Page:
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Fourth International, October 1942


The Real Situation in Ceylon


From Fourth International, vol.3 No.10, October 1942, pp.301-303.
Transcribed, Edited & Formatted by Ted Crawford & David Walters in 2008 for the ETOL.


The following article appeared in the June 10, 1942 issue of the English-language edition of the Samsamajist the organ of the Ceylon section of the Bolshevik-Leninist Party of India.

The lying propaganda about Ceylon issued by the British and obligingly published by all the “democracies” is typified by an item in the September 13, 1942 issue of the New York Times: “Ceylon Eager to Fight” was the headline, and the story pictured “Ceylon” as “anxious to turn its defensive efforts into offensive efforts radiating from the island.” The item reported that “Ceylon” had sent 150,000 pounds to the “Send a Plane Fund” in England.

The Samasamajist must answer these British imperialist lies under illegal conditions, since the party and its Press have been outlawed by edict of the British Governor-General. The illegal party paper comes out in Ceylon in three languages: Sinhalese, the language of Ceylon; Tamil, the language of the South Indian plantation workers in Ceylon; and English. The latter edition is fortnightly, and the other two are weekly.

The fall of Singapore, Rangoon and Port Blair, the air raids on Colombo and Trincomalee, and the imminent westward drive that Japan is organizing in order to link up directly with her Axis partners, have thrust Ceylon into the international headlines. All the world is keen for information about this island. And British propaganda has hastened to assure the world that all is perfect in this imperialist garden.

If we are to believe their propagandists, this is a prosperous and democratically ruled country with a contented population among whom disloyalty is rare and fifth columnists unknown. Here, if we are to believe them, no ripple of resistance disturbs the even tenor of British rule, and everybody loves to be oppressed by profane Britishers and even to kiss the iron heel that grinds them down or rather, according to them, there is neither oppression nor iron heel, but only mutual cooperation arising from the people’s faith in British benevolence and the people’s belief in British justice. In a word, here imperialism has apparently changed its very nature and transformed itself into democracy and justice.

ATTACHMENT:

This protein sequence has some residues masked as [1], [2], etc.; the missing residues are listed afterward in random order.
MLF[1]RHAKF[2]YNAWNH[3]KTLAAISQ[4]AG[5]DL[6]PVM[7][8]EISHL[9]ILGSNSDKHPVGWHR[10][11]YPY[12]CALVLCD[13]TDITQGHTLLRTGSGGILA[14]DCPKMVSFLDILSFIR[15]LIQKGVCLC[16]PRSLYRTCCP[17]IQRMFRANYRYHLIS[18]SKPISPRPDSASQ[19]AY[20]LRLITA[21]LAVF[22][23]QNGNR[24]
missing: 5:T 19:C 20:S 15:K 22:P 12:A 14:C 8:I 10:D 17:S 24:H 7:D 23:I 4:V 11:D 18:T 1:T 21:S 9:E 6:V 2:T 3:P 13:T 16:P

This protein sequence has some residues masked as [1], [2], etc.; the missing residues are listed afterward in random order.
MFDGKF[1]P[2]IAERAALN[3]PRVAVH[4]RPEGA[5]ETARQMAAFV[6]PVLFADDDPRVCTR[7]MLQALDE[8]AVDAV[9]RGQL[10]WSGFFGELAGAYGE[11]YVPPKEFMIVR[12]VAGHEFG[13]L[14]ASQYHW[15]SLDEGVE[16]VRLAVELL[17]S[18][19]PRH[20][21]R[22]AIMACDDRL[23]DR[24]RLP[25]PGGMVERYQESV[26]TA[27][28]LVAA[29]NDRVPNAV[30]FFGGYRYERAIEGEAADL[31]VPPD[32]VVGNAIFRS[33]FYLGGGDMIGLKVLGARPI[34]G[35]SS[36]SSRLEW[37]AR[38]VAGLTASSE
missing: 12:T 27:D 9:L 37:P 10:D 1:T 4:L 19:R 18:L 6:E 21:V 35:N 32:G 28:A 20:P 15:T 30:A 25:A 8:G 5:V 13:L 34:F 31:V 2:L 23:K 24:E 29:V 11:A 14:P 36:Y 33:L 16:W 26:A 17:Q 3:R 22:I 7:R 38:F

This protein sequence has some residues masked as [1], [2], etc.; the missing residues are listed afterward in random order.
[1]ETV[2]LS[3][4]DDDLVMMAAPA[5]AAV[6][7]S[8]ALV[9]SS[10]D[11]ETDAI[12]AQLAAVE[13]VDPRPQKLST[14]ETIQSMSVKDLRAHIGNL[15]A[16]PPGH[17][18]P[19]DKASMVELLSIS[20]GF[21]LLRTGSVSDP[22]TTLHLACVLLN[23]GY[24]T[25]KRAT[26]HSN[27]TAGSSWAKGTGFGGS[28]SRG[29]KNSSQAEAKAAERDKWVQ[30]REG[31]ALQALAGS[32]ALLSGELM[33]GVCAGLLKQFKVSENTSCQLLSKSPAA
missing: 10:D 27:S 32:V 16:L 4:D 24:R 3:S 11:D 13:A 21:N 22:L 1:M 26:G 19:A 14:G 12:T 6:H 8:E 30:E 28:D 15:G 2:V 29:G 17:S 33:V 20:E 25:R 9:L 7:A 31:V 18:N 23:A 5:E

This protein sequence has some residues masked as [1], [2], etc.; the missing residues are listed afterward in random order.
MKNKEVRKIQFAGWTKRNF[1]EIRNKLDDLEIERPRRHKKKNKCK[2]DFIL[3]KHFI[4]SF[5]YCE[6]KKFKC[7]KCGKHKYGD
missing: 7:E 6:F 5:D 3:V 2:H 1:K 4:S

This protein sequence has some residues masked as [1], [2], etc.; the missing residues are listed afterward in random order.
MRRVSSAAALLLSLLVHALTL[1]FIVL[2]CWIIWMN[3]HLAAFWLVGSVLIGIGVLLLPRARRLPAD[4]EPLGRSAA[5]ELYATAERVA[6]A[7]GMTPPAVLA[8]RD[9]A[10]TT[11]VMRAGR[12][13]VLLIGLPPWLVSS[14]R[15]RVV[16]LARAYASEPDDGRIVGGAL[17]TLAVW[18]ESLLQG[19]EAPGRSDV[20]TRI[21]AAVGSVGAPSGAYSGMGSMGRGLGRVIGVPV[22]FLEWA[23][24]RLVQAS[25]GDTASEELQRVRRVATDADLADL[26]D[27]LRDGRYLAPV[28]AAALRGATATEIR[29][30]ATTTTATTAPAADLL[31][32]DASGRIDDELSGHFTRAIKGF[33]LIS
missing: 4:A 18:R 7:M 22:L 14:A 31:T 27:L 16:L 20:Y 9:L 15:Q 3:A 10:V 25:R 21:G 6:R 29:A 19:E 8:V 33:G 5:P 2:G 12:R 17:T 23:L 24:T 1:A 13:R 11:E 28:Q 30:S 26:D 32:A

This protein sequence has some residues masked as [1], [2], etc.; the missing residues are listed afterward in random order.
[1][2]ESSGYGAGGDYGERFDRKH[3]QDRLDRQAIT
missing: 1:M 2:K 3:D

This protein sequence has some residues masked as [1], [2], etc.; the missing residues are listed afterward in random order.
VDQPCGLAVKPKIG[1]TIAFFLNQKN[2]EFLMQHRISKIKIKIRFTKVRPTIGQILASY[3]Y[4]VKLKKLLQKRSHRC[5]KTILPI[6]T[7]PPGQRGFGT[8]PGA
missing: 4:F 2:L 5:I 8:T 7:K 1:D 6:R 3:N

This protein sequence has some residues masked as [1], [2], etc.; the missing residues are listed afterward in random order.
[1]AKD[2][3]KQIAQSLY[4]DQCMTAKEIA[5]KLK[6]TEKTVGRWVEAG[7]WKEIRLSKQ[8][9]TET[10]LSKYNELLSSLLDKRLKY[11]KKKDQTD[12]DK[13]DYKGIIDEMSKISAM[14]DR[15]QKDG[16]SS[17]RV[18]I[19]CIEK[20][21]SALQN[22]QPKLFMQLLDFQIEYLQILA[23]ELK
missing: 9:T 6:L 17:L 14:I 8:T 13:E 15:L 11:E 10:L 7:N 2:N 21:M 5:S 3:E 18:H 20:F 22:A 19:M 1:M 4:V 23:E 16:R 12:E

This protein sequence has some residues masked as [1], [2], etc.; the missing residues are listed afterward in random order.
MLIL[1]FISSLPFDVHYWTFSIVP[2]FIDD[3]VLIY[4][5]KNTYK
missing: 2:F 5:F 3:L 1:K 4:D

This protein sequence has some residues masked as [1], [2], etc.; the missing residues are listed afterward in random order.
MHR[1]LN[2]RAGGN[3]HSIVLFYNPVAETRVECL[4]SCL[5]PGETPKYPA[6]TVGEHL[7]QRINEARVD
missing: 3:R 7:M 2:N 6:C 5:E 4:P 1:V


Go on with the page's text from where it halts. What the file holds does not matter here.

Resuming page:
What a charming picture! And how charmingly untrue!

Ceylon is certainly rich in natural resources and grows products that are sold in the markets of the world. It has vast tea and rubber plantations which bring swollen profits and fat dividends to their owners. But who are the owners? Ninety per cent of the tea plantations and sixty per cent of the rubber plantations in Ceylon belong to the foreign imperialists who rule and exploit this island. And they certainly are prosperous.

But what of the masses? What of the army of workers who toil and sweat on these very plantations to produce these profits? They are among the most fiercely exploited workers in the world. Held in semi-slave conditions, they eke out a bare existence. The standard wage of a fully employed adult male on the plantations is about 70 cents (Ceylonese) [1] a day. Women of course receive far less.

What of the Colombo workers, who are supposed to be in somewhat better condition? Their average wage before the present crisis was about one rupee [2] a day. And how many got even that? According to official statistics, there were in Colombo over 40,000 registered unemployed in 1939: the actual number was much greater. Since the population of Colombo at the time was about 350,000, this signifies that at least every third adult in Colombo was unemployed!

Turn to the peasantry. What is the condition of these folk, who constitute the major section of the toiling masses in Ceylon? The word “prosperity” in relation to them is sheer blasphemy. The official Government rural surveys have shown that fully sixty per cent of the people in our countryside do not earn enough to get a regular two full meals a day. And fully twenty per cent go through life without even knowing what it is to have a decent full meal.

So much for the vaunted prosperity of Ceylon. What of the democracy alleged to prevail in it? The propagandists delight to point to the State Council as proof of its existence.

Of all the institutions in Ceylon the State Council is easily the biggest fraud. It is a painted screen behind which an autocratic Governor operates. Its Ministers are but puppets while the Governor pulls the strings. For the Governor has the power – and frequently exercises it – to legislate independently and against the will of the State Council. In fact, today, this country is openly ruled by Governor’s legislation without even the pretense of consulting the State Council. And none dare protest, as is shown by the failure of even a single Councillor to protest against the utterly inhuman conditions that have been imposed on political detenus. [3] More, the Governor has detained with impunity even two State Councillors and threatened publicly even a Minister.

Development of the Class Struggle